As a kid growing up in Toronto, Mark Anderson played a lot of hockey—enough to get his nose broken seven times. So you could say that the sport literally shaped Anderson’s life. As far as shaping his future as a business executive, the very least hockey taught him was to keep his head up. But, as he told Corporate Competitor Podcast, maybe his greatest lesson came from cross training—learning about balance and agility from a figure skater.
“Reaching out and asking for help actually makes you stronger, not weaker, and that’s not something that comes easily to a boy growing up in Canada’s hockey culture,” said Anderson. “But that was a turning point for me in my development as a strong skater and I haven’t forgotten it as a business leader. Going outside of your comfort zone to learn makes you a better leader.”
Anderson continued to learn how to flex “unfamiliar muscles” early in his career as a middle manager at Cisco Systems, where he got in the habit of bringing along some of the company’s leading lights — including legendary leader John Chambers — with him on long drives to sales calls. “Before each call, I loaded up with questions that I’d thought about and prioritized the night before. Then I’d take advantage of the windshield time to be able to learn from an executive. They were generally very open to talking to me about how I could progress my career.”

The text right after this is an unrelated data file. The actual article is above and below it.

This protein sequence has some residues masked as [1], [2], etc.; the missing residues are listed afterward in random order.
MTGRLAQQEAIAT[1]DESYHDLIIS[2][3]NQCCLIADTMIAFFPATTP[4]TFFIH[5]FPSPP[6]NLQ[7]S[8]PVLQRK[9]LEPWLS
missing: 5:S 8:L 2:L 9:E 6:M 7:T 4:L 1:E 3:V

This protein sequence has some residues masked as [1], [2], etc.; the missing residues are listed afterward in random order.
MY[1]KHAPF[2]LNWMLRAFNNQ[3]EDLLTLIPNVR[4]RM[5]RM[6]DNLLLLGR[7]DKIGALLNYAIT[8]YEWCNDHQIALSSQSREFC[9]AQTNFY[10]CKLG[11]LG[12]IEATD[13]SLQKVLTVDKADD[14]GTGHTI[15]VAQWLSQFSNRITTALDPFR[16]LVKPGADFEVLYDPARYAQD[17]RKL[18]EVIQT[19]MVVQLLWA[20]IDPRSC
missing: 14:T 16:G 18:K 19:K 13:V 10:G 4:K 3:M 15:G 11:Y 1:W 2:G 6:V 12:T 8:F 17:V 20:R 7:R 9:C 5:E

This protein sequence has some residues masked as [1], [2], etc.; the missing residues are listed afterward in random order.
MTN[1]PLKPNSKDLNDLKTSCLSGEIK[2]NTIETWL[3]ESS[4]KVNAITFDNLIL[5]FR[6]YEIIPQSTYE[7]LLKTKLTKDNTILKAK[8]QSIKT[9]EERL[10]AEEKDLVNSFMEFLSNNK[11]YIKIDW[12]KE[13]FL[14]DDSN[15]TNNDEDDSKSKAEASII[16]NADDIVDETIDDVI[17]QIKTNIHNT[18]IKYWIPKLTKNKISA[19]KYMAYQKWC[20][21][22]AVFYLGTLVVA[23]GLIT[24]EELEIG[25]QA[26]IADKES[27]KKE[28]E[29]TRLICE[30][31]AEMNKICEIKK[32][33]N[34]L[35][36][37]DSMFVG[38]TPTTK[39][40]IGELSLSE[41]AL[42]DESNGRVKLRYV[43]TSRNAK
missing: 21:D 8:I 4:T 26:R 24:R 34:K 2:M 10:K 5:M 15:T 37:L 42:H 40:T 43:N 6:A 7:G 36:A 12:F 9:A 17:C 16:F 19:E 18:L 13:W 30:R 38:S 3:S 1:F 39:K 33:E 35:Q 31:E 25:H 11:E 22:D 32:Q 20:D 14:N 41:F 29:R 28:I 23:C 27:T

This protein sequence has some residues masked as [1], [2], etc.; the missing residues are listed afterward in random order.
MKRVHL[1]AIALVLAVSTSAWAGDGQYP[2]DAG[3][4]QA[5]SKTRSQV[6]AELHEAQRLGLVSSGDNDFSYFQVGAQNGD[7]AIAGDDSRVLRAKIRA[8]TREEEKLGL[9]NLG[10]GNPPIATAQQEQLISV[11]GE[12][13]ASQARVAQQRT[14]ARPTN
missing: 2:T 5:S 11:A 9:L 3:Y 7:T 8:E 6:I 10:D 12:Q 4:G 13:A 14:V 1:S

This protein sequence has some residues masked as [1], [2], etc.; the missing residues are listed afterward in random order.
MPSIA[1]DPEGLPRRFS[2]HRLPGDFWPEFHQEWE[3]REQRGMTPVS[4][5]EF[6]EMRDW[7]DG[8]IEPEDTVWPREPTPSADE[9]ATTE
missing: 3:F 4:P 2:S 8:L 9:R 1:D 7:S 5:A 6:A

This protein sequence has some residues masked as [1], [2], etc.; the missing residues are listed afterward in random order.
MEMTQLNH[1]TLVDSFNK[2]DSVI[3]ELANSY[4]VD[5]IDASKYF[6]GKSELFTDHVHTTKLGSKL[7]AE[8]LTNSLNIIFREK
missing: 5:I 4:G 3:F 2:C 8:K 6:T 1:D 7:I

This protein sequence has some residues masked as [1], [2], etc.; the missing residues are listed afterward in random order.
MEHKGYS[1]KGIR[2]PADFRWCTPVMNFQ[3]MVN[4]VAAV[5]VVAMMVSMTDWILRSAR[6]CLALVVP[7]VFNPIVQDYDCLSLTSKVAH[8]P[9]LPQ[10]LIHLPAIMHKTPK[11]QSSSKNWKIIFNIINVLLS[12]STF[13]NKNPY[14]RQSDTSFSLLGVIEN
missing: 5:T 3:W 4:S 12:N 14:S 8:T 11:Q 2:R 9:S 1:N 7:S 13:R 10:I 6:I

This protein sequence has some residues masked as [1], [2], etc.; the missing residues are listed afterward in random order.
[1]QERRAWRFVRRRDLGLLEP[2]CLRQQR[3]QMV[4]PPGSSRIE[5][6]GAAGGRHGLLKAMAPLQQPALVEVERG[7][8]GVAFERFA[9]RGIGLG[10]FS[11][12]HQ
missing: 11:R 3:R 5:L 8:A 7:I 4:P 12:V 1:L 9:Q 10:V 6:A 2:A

Now a CEO himself at the advanced data analytics software company Alteryx, Anderson has made professional development—or “upskilling,” as he calls it—a centerpiece of his leadership agenda. In this podcast, Anderson discusses the role upskilling has in allowing Anderson and his leadership to grow Alteryx exponentially by focusing on developing unfamiliar muscles among his team. Listeners will learn:
- How Anderson implements his doctrine of “zero ambiguity” during projects
- The employee training program that’s so good universities around the globe are adopting it
- How Anderson manages stress and signs of burnout in his team
- Why one size does not fit all when it comes to success.
“You always have to be sharpening the saw,” said Anderson, although in his case it might be more accurate to say sharpening the algorithm. I hope you’ll take the time to sharpen the tool set you rely on in this episode of Corporate Competitor Podcast.